Gastroesophageal reflux disease and morbid obesity: To sleeve or not to sleeve?World J Gastroenterol. 2017 Apr 07; 23(13):2269-2275.WJ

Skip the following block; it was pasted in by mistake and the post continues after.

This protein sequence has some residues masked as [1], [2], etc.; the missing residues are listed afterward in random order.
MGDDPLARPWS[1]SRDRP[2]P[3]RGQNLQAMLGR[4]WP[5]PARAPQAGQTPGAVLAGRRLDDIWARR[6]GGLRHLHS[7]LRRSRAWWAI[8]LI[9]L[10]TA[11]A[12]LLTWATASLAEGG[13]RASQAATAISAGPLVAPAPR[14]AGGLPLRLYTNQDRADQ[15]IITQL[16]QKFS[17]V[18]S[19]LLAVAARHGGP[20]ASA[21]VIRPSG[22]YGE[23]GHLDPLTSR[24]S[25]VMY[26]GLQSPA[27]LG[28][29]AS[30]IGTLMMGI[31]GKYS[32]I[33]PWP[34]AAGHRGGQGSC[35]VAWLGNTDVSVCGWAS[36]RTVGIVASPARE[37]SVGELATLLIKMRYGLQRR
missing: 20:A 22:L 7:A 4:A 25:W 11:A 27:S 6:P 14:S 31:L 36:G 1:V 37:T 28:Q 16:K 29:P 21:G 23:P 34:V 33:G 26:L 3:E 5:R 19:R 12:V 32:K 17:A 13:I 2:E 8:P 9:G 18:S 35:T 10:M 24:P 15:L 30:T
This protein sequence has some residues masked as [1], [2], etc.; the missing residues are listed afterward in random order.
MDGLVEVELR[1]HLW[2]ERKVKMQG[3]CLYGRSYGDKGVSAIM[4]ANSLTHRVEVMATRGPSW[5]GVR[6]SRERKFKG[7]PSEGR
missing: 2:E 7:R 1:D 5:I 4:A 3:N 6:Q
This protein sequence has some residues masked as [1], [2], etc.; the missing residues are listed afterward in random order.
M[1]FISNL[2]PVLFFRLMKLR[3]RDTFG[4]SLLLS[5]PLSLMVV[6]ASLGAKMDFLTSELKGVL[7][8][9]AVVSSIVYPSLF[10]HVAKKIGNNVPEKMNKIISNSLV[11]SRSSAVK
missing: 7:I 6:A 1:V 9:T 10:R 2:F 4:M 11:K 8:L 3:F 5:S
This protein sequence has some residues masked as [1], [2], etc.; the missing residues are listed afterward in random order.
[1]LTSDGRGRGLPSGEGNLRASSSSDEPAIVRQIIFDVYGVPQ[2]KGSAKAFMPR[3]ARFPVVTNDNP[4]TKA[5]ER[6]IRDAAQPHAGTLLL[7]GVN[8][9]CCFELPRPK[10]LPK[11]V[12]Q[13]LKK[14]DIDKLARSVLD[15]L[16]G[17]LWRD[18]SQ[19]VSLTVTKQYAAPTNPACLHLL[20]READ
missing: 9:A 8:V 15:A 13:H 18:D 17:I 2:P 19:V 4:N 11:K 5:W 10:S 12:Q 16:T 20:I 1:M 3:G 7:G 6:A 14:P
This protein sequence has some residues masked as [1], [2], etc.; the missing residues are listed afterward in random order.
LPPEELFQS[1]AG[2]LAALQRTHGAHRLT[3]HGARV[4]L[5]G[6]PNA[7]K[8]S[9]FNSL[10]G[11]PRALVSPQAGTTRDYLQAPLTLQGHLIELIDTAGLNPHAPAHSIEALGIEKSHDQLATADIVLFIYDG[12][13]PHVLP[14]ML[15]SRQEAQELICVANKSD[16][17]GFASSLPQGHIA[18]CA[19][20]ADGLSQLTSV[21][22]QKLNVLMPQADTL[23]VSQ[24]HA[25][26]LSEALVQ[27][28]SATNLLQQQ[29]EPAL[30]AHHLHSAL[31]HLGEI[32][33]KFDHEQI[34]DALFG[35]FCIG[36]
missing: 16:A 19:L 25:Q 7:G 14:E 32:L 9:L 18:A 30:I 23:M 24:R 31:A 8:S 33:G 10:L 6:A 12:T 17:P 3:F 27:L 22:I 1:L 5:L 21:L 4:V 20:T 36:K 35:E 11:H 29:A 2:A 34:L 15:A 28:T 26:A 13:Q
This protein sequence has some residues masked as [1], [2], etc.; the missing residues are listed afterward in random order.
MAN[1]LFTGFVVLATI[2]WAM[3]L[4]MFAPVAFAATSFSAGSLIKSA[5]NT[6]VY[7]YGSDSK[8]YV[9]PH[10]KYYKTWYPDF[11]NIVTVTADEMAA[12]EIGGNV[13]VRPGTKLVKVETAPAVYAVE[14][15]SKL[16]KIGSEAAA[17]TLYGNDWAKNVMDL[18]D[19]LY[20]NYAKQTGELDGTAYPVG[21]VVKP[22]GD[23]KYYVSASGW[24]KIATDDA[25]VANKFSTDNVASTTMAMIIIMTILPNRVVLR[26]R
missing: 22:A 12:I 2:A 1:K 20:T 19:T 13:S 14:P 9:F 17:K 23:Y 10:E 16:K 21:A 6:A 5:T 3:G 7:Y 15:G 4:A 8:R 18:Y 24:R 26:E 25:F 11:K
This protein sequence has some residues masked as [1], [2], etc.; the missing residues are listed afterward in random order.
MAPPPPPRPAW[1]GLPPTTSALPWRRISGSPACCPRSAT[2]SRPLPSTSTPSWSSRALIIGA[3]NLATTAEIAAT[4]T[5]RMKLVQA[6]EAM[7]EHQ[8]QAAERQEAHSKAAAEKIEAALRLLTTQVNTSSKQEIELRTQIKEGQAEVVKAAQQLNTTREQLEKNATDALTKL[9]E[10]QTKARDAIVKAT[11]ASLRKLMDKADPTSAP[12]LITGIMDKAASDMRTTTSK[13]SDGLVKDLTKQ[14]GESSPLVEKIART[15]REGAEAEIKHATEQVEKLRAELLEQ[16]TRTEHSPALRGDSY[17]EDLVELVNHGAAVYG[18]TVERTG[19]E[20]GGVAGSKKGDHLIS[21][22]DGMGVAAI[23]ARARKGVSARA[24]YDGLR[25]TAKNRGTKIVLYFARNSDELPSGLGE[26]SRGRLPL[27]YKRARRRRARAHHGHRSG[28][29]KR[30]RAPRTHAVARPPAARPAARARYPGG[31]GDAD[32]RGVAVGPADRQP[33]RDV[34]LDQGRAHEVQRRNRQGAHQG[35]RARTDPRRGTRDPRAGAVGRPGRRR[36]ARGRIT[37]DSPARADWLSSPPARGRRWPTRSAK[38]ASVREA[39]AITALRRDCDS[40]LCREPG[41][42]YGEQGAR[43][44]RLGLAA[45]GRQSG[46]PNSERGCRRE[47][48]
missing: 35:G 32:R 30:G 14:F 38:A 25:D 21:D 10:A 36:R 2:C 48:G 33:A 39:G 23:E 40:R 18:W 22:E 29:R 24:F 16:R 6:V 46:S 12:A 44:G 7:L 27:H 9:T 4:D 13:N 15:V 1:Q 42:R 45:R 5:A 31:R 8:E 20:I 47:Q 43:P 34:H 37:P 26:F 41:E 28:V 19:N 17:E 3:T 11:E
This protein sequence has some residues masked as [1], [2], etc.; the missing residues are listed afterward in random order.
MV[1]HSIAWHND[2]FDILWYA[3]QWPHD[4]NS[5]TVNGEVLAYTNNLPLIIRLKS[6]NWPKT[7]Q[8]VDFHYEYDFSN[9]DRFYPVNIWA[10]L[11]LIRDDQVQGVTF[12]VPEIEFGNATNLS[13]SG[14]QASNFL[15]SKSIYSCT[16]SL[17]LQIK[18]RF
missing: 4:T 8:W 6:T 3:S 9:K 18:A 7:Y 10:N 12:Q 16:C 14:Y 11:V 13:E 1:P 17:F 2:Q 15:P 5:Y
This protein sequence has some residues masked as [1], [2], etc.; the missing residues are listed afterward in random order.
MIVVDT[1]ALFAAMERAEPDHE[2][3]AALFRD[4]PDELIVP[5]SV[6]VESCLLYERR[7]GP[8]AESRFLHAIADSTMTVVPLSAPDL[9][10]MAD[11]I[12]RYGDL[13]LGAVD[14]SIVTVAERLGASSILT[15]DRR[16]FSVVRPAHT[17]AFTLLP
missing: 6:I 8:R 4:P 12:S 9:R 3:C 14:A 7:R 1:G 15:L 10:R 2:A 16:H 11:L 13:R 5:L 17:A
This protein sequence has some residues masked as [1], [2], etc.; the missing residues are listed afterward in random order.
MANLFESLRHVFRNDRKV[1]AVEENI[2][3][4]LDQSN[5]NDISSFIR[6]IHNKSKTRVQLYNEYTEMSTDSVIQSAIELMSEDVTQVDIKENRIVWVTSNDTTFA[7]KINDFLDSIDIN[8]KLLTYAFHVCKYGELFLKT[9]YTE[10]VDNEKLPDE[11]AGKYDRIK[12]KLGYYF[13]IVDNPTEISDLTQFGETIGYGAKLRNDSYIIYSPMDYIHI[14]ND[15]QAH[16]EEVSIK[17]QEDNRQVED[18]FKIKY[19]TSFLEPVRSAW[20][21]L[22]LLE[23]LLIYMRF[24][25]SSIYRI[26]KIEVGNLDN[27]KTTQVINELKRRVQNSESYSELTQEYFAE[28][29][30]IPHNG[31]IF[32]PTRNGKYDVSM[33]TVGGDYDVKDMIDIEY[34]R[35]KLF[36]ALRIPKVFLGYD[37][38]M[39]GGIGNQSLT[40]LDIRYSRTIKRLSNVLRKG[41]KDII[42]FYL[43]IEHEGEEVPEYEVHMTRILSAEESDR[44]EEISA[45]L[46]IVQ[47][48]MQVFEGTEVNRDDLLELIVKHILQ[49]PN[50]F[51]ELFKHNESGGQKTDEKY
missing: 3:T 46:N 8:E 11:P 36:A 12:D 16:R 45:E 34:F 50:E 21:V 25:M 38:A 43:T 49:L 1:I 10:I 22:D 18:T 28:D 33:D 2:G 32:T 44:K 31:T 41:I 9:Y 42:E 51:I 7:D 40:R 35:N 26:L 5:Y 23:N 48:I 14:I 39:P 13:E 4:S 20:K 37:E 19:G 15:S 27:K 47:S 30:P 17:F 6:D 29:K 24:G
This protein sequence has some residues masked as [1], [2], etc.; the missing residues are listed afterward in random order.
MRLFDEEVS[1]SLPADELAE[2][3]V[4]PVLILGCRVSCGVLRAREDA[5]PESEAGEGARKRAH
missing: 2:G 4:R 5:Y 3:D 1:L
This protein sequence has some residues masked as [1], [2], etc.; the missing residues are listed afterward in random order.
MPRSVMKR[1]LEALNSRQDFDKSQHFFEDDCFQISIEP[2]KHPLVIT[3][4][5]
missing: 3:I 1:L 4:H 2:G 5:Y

Laparoscopic sleeve gastrectomy (LSG) has reached wide popularity during the last 15 years, due to the limited morbidity and mortality rates, and the very good weight loss results and effects on comorbid conditions. However, there are concerns regarding the effects of LSG on gastroesophageal reflux disease (GERD). The interpretation of the current evidence is challenged by the fact that the LSG technique is not standardized, and most studies investigate the presence of GERD by assessing symptoms and the use of acid reducing medications only. A few studies objectively investigated gastroesophageal function and the reflux profile by esophageal manometry and 24-h pH monitoring, reporting postoperative normalization of esophageal acid exposure in up to 85% of patients with preoperative GERD, and occurrence of de novo GERD in about 5% of cases. There is increasing evidence showing the key role of the surgical technique on the incidence of postoperative GERD. Main technical issues are a relative narrowing of the mid portion of the gastric sleeve, a redundant upper part of the sleeve (both depending on the angle under which the sleeve is stapled), and the presence of a hiatal hernia. Concomitant hiatal hernia repair is recommended. To date, either medical therapy with proton pump inhibitors or conversion of LSG to laparoscopic Roux-en-Y gastric bypass are the available options for the management of GERD after LSG. Recently, new minimally invasive approaches have been proposed in patients with GERD and hypotensive LES: the LINX® Reflux Management System procedure and the Stretta® procedure. Large studies are needed to assess the safety and long-term efficacy of these new approaches. In conclusion, the recent publication of pH monitoring data and the new insights in the association between sleeve morphology and GERD control have led to a wider acceptance of LSG as bariatric procedure also in obese patients with GERD, as recently stated in the 5th International Consensus Conference on sleeve gastrectomy.